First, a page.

I finally forgave myself for not being a “good enough” mother.  My daughters showed me that I WAS a good enough mom and that each day with two  little ones was hard.  A wound I carried in my heart for a long time starting healing.

I have 2 amazing, strong, loving daughters who are much better mothers than I was.  Luckily, we all mostly agree on how to parent.  My younger daughter, mother of 2, coaches her older sister and tells her, “It will get better.”

My husband and I learned to be more gentle with each other.  He is a good father and the best grandfather.  We are aware of time passing and our bodies changing and a drive to miss nothing!  We take care of each other.

I watch how we help our girls (both are close by) and I am painfully aware that my parents were never able to give me the same support and presence.  Now I know how much they missed and I am sad for all of us.

I value friends (and a therapist) who let me be honest and vulnerable.  I cannot do the hard stuff alone.  I tried that this year…again…and it didn’t work…again.

In 2012, I lost a sense of balance between my needs and my family’s needs.  In 2013, I want to do better.  I want to take care of myself, physically, emotionally, and spiritually.  I want to be alive for a long time!

I want to keep learning and growing and stretching and trying new things.  I want to play with my grandchildren.  Their laughs make everything else in the world go away and I am in the moment.  That’s the best gift of all.

I am very grateful.  Many times I had the sense that all of us were held in God’s (roomy) lap.  We were surrounded by prayers and we felt the strength and support and love of our community.

I’m not the same person I was on January 1, 2012.  Are you?  Is anyone?

Not My Table, Hon

 The most helpful thing I grasped while waitressing was that some tables were my responsibility and some were not.  A waitress gets overwhelmed if she has too many tables, and no one gets good service.

In my life, I have certain things to take care of: my children, my relationships, my work, one or two causes, and myself.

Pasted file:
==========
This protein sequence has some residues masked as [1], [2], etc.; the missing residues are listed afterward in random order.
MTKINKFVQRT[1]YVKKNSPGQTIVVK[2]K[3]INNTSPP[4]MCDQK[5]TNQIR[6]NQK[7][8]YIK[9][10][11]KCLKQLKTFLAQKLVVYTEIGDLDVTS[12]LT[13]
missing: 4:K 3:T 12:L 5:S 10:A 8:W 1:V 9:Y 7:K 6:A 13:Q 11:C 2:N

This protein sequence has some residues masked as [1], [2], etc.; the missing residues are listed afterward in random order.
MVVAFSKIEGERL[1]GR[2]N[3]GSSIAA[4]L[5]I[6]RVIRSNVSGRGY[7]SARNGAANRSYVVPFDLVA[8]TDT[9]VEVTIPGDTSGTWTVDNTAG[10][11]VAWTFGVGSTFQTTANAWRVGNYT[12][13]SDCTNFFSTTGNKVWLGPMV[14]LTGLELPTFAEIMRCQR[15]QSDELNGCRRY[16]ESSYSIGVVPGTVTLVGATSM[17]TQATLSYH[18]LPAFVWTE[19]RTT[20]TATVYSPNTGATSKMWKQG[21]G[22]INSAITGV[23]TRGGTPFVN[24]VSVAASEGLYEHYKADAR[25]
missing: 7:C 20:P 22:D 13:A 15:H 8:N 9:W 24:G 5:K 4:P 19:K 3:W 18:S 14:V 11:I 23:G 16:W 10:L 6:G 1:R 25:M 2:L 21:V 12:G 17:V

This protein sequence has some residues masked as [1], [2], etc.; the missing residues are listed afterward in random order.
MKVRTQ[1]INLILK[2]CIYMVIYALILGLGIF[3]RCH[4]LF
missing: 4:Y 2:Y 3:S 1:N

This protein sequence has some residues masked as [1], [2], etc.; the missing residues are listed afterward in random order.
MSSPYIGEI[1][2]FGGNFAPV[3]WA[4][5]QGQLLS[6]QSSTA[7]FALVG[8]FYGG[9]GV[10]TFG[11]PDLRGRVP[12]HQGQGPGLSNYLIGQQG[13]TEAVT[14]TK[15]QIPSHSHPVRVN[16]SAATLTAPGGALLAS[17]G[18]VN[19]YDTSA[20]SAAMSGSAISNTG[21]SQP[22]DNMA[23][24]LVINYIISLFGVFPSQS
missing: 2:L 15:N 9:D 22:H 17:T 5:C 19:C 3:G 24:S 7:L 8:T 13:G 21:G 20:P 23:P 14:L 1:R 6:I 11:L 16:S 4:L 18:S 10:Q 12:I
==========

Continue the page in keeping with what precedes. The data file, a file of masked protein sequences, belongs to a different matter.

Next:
That’s it.  Other things are not my table.

I would go nuts if I tried to take care of everyone, if I tried to make everybody do the right thing.

If I went through my life without ever learning to say, “Sorry that’s not my table, Hon,” I would burn out and be no good to anybody.

I need to have a surly waitress inside myself that I can call on when it seems everybody in the world is waving an empty coffee cup in my direction.

My Inner Waitress looks over at them, keeping her six plates balanced and her feet moving, and says,

“Sorry, Hon, not my table.”

(That story is by Susan Shaw and quoted in a book I’m reading, The Power of Pause by Terry Hershey.)

My friends and I talk about the necessity of “letting go”.  I know about “detaching with love” and “you can’t take care of anyone else if you don’t take care of yourself”.  I get all that.

But at some point I learned:

focusing on my needs is selfish,

if I could just make sure everyone else was okay, then I’d be okay,

and caretaking is noble.

I like having an Inner Waitress.  I am given a set number of tables to serve.  If they don’t fill up, I stop and rest.  If they’re full of messy teenagers, cranky babies, or slightly rude businessmen preoccupied with their phones, then I keep putting one foot in front of the other and do the next right thing.  Hopefully with some grace and a smile.

It’s simple.  God’s the boss.  I’m the server.

Now, which ones are my tables?

Cracked Souls

I heard a man say that his HIV-positive diagnosis was a blessing.  I know a woman who says she is a grateful recovering alcoholic.

The man who is HIV positive says his diagnosis stopped him from following a path that would have killed him.  My friend in recovery says her worst day sober is better than her best day when she drank.  Both talk about the people they wouldn’t have met otherwise.  They know the meaning of self-compassion and they live healthy lives, physically, and spiritually.

Maybe that’s the common denominator–the spirituality thing.  They talk about a higher power that has kept them alive for a reason.  They share with others where they have been and where they are now.  The cracks in their souls that were caused by pain and sorrow let their light shine through.  They are wounded healers walking among us.